The straw that broke the camel’s back. I’m not sure where the phrase comes from, or even what it means, but as it rings through my ears, it feels wonderfully appropriate. So I repeat it, loudly at first, then softer and softer until I’m barely whispering into the piercing January wind, “This is the last straw. And I’m broken.”
My feet, shoved into heavy, awkward boots, shuffle through three inches of undisturbed snow and take me to St. Valentine’s church. Inside, the heat is on and the lights are off. The snow’s luster illuminates the stained-glass windows, blanketing rows of dark wooden pews with vivid, colorful rays. My eyes follow their path and land on an unfamiliar visitor in the front row, a kneeling woman, her head down. I sigh, irritated. Once it’s been discovered, a sanctuary is no longer a sanctuary.
Deflated, I walk up the aisle, loosening my scarf. When I reach the front row, I enter the pew on the right, away from the stranger. I see her look at me – a fleeting glance. In a thin cotton blouse and petite pencil skirt, she is underdressed for the weather. I sit down, take off my scarf, and stare up at the painted ceiling. Angels dancing, pure mockery.
I close my eyes and breathe. Every repulsive detail of her bracelet – the delicate silver links, the small, pink tulip engraved with the initials A.M.E, the lingering scent of a foreign perfume – is permanently tattooed in my memory. Left in the glove box of his truck, nauseating confirmation of what I’ve known, of what I’ve tried not to know, for months now. The last straw – the one that broke me.
I hear somebody crying, and when I open my eyes I realize it’s me. Embarrassed, I clear my throat and reach for a tissue. I can feel the intruder’s eyes on me, but I don’t look. A deep sob rises into my throat – does she look like me? – and I swallow it painfully. My eyes settle on my lap, where I watch my fingers tear the tissue to shreds until I notice two black heels next to my boots.
“You okay?” Her voice is raspy but feminine, a perfect match for the fair, gaunt face and round, mascaraed eyes – a deep, yearning brown – that meet my gaze. She sits, uninvited, and flips her frizzy russet braid over one shoulder.
“I’m fine,” I reply, turning back towards the tattered tissue. Now leave me alone.
“No, you’re not,” she says, crossing one leg over the other. “There’s someone else, isn’t there?”
Her uncanny wisdom, though shocking, isn’t welcome here, not in my pew. I stay silent.
“I know that cry. For the past two weeks I’ve cried that cry. You think I don’t know that cry? ‘Cause I do.”
My brain, my body, every inch of my physical self, wants her to leave, but my broken soul now wants her to stay. “And?” It comes out crueler than I’d intended, but she pays no mind.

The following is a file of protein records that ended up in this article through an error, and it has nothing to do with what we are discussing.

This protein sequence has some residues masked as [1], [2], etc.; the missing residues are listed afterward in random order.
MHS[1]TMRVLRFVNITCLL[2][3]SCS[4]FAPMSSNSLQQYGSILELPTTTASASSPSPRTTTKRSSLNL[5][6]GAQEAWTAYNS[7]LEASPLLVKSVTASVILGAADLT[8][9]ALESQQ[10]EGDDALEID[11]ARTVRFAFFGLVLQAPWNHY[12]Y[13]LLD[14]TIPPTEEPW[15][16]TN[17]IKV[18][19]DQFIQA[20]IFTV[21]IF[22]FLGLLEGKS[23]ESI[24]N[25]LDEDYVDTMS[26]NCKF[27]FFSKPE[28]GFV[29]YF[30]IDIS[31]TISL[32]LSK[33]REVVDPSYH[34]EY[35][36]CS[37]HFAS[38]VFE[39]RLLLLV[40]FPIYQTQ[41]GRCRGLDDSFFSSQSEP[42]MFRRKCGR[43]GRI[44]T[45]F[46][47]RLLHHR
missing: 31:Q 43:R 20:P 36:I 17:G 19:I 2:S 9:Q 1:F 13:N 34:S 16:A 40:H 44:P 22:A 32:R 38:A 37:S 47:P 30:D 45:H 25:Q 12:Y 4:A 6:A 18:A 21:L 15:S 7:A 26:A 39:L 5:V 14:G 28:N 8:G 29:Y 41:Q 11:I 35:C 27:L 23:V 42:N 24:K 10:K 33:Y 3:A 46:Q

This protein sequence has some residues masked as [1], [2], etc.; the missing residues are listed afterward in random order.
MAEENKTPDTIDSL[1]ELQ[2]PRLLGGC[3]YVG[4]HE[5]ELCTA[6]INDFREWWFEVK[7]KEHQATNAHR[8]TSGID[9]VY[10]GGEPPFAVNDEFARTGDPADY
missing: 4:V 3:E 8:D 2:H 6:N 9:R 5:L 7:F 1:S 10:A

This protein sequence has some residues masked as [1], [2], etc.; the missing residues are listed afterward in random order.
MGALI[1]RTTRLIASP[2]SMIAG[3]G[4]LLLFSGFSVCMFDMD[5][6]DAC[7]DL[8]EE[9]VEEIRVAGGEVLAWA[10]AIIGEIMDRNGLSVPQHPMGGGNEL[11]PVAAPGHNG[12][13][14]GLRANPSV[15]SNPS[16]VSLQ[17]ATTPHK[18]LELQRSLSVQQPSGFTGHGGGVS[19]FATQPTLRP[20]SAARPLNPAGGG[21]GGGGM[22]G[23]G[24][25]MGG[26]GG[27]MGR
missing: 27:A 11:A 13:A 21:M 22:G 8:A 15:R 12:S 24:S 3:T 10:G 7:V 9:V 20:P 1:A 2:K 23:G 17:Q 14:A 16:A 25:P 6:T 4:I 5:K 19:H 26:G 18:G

“I can’t stand the house anymore so I come here. To escape, not to pray.” Her voice is strong, but as her bottom lip begins to quiver, I learn that she, like me, is vulnerable. And perhaps she, like me, hasn’t always been that way.
I turn and offer a feeble smile, my first sincere attempt at kindness. She nods sympathetically and reaches for my hand, and only then do I know she understands that this befriending – holy god, is that what this is? – does not come easily.
“It’s quiet,” I say, my cold hand in hers. “That’s why I come. And to pray too, I guess.”
“We’re not weak, you know.” Her stinging words, barely a whisper, are out of context. They don’t belong here, not now. Not fifteen short, long – what time is it anyway? – minutes after the bracelet. Still, she continues. “We’re stronger than dishonesty, stronger than betrayal even. We have to be.”
The sun comes out, flooding St. Valentine’s with a myriad of vibrant hues. I feel it before I see it, the heat on my neck and shoulders, and when I look up at the nearby stained-glass window, I see the fourth station of the cross. Jesus meets his mother.
I’m crying again, this time with no regard for the woman sitting next to me. I’ve lost everything. Everything. The stranger’s eyebrows furrow as she leans towards me, arms outstretched. Torn between pushing her away and thanking her, I sit paralyzed as she wraps me into an awkwardly perfect hug.
“We’re strong,” she says again, and I breathe in her scent. Familiar somehow, like home.
Then, as abruptly as she came, she stands to leave.
“I, uh – thank you,” I mumble softly. Almost inaudibly.
She smiles, offers her hand once again. Her fingers are thin and calloused, weathered by wisdom. “Angela,” she says as her hand grips mine. “Angela Mae Ember.”
And then, as my heart falls into the pit – the deep, empty cavity – of my stomach, she adds with a heartfelt grin, “So very glad to have met you.”